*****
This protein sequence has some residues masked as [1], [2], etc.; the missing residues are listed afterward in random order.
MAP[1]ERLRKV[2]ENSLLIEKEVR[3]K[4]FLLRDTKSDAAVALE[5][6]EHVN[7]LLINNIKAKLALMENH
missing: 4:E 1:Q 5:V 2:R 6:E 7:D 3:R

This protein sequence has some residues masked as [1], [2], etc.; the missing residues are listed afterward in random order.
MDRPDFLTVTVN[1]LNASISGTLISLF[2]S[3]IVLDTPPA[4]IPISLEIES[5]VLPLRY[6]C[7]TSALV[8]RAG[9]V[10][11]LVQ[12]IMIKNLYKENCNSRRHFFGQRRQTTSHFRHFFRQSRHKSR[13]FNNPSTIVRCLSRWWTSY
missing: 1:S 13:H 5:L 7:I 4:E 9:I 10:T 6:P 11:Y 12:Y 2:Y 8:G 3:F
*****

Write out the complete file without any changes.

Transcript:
This protein sequence has some residues masked as [1], [2], etc.; the missing residues are listed afterward in random order.
MAP[1]ERLRKV[2]ENSLLIEKEVR[3]K[4]FLLRDTKSDAAVALE[5][6]EHVN[7]LLINNIKAKLALMENH
missing: 4:E 1:Q 5:V 2:R 6:E 7:D 3:R

This protein sequence has some residues masked as [1], [2], etc.; the missing residues are listed afterward in random order.
MDRPDFLTVTVN[1]LNASISGTLISLF[2]S[3]IVLDTPPA[4]IPISLEIES[5]VLPLRY[6]C[7]TSALV[8]RAG[9]V[10][11]LVQ[12]IMIKNLYKENCNSRRHFFGQRRQTTSHFRHFFRQSRHKSR[13]FNNPSTIVRCLSRWWTSY
missing: 1:S 13:H 5:L 7:I 4:E 9:I 10:T 6:P 11:Y 12:Y 2:Y 8:G 3:F